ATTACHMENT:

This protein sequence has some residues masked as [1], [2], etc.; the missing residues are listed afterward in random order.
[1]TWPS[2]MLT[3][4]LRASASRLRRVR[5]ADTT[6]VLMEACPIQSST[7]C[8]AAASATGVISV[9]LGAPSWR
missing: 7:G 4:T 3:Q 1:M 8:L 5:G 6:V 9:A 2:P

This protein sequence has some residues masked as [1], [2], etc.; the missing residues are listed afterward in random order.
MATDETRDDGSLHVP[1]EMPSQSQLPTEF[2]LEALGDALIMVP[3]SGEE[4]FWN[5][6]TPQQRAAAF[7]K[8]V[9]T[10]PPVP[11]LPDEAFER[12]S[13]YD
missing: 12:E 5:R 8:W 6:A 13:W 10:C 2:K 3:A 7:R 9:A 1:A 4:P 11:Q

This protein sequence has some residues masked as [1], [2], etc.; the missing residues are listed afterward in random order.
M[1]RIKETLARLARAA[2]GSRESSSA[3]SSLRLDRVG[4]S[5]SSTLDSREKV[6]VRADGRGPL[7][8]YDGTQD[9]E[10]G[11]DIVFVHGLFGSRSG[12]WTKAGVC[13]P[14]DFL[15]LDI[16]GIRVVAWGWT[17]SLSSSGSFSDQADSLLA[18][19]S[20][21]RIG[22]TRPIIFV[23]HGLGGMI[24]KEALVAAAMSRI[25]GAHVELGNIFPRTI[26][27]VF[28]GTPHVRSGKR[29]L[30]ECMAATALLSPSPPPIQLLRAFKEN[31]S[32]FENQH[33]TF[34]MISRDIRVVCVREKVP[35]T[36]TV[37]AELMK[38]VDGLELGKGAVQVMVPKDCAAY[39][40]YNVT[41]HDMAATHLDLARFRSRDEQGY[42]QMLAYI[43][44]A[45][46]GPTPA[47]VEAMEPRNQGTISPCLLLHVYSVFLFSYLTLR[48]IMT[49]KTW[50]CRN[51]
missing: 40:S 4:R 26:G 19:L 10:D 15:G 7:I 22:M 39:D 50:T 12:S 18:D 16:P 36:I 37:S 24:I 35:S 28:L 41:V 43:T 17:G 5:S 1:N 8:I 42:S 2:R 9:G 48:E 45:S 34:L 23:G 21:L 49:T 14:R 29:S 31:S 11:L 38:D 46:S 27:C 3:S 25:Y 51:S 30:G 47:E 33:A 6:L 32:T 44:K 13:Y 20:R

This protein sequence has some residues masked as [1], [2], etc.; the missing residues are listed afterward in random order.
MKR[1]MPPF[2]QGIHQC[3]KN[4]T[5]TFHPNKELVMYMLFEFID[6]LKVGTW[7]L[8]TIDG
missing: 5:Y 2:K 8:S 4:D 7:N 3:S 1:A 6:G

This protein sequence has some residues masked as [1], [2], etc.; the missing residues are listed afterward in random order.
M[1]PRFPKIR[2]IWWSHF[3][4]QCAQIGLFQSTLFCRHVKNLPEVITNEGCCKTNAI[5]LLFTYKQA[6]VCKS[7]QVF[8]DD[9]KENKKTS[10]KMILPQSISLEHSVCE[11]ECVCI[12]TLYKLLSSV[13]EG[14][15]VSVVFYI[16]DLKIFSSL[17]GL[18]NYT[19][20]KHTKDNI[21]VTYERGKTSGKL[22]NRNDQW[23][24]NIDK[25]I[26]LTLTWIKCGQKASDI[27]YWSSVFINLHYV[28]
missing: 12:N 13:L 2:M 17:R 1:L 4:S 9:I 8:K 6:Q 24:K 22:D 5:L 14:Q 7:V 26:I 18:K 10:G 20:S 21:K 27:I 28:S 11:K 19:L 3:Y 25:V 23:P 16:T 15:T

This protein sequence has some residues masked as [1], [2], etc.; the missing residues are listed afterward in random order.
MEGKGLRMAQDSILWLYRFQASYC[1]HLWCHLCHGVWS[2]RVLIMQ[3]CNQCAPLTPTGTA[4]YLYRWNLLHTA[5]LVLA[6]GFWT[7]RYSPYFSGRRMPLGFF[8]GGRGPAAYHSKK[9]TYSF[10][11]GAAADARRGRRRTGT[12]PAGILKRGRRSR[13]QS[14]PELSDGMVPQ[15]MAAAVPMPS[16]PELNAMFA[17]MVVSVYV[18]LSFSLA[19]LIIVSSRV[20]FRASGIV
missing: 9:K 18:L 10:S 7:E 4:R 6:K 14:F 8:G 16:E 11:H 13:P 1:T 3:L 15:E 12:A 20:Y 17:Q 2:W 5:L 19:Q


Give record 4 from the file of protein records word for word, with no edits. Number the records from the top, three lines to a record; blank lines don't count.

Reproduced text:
This protein sequence has some residues masked as [1], [2], etc.; the missing residues are listed afterward in random order.
MKR[1]MPPF[2]QGIHQC[3]KN[4]T[5]TFHPNKELVMYMLFEFID[6]LKVGTW[7]L[8]TIDG
missing: 5:Y 2:K 8:S 4:D 7:N 3:S 1:A 6:G